What is this game that ultimately brainwashes players into killing themselves? And, is it even real?
It’s an internet game that has travelled across countries to claim lives. There have been several reports over the past few months of teenagers killing themselves as part of the 50th and final challenge of the Blue Whale game.
According to some reports, this suicide game is believed to assign a controller who sends tasks to be completed over 50 days to each unsuspecting teenager who becomes a participant.
It is also believed that participants share photographs of the challenges completed each day, as proof to the controller. Tasks range from watching horror movies all day long to standing on the edge of a high roof to doing something painful to oneself.
— Mumbai Mirror (@MumbaiMirror) September 4, 2017
However, does this game really exist?
Recent deaths of teenagers have been reported to be caused as a result of participating in the Blue Whale Challenge. However, there isn’t any website of downloadable mobile app about it.
It is said to have originated on social media, and challenges were sent to unassuming teenagers via private messages.
It isn’t clear about where the game actually originated, but several deaths in Russia from 2015 to 2016 created speculations that the game originated there.
Some reports also state that youngsters rescued before committing suicide were probably participants of the game as well.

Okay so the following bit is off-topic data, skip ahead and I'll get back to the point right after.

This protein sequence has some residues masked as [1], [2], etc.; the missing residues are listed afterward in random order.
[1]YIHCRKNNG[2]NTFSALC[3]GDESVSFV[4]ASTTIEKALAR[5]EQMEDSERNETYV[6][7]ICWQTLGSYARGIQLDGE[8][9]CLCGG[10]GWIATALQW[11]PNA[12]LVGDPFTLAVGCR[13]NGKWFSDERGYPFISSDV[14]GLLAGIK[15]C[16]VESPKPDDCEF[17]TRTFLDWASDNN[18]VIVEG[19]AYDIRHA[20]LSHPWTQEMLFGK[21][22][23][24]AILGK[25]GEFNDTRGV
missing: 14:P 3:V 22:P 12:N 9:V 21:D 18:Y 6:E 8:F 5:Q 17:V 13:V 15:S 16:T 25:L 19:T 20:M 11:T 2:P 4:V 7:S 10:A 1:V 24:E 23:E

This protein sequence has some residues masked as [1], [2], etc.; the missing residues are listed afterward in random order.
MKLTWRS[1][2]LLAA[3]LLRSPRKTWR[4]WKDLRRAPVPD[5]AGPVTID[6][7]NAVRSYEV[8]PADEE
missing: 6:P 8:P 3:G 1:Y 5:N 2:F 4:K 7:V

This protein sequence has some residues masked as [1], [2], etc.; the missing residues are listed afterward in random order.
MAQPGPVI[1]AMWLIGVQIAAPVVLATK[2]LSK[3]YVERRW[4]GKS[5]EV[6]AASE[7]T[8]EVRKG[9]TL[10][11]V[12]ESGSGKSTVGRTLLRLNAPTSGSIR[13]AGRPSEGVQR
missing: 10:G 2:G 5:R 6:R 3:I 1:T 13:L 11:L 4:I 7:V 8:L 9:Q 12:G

Earlier this year, the Irish Mirror reported that the game was a grave cause of fear and concern for parents across Ireland. 13-year-old Conor Wilmot is alleged to have died after being involved with something he discovered on the internet.
The Irish Times also reported that Conor was a victim of another unnamed ‘choking game’ that may not be the #BlueWhaleChallenge.
— Sudarsan Pattnaik (@sudarsansand) September 12, 2017
Since reports began doing the rounds about the game having originated on social media, Instagram now displays a warning to anyone who searches for #BlueWhaleChallenge or #BlueWhale or similar hashtags.
Users are warned of the possible dangers associated with following this trend and have the option of seeking help if they are participants of this game.
An arrest in Russia
A recent development from Russia came in July 2017, when Philipp Budeikin – the apparent ringleader of the game – was arrested and jailed. However, this case referred to two ‘brainwashed’ youngsters who were saved. The trial did not include the provoking of 17 deaths that Philipp had ‘appeared’ to confess about.
It also cannot be confirmed if he is the one behind the Blue Whale game, because there is no concrete evidence of the existence of this game. It is a social media phenomenon that is being talked and reported about, but no one can say if it is real.
Whether such a game exists or not, it cannot be denied that teenagers will ultimately discover several things on the internet that can be harmful. Adolescence is an age when one may not not be able to distinguish between right and wrong and it could also bring with it, problems of self-control.
— Times of India (@timesofindia) September 11, 2017
It thus, is left to parents and teachers to guide and counsel children and students into staying strong and unaffected by anything that goes viral on the internet, especially on social media websites and apps.
Taking one’s life is an extreme step that results as a result of having received no help for mental illnesses such as depression. It can affect people of all ages, but teenagers can be especially vulnerable.
Hence, talk. If someone seems unapproachable or withdrawn and has changed behaviour recently, try to talk to them. They may need help which they’re too shy or afraid to ask for.
Being depressed is not something to be ashamed of or a sign of weakness. It can happen to the best of us. So, reach out and let others know that they can seek your help whenever required.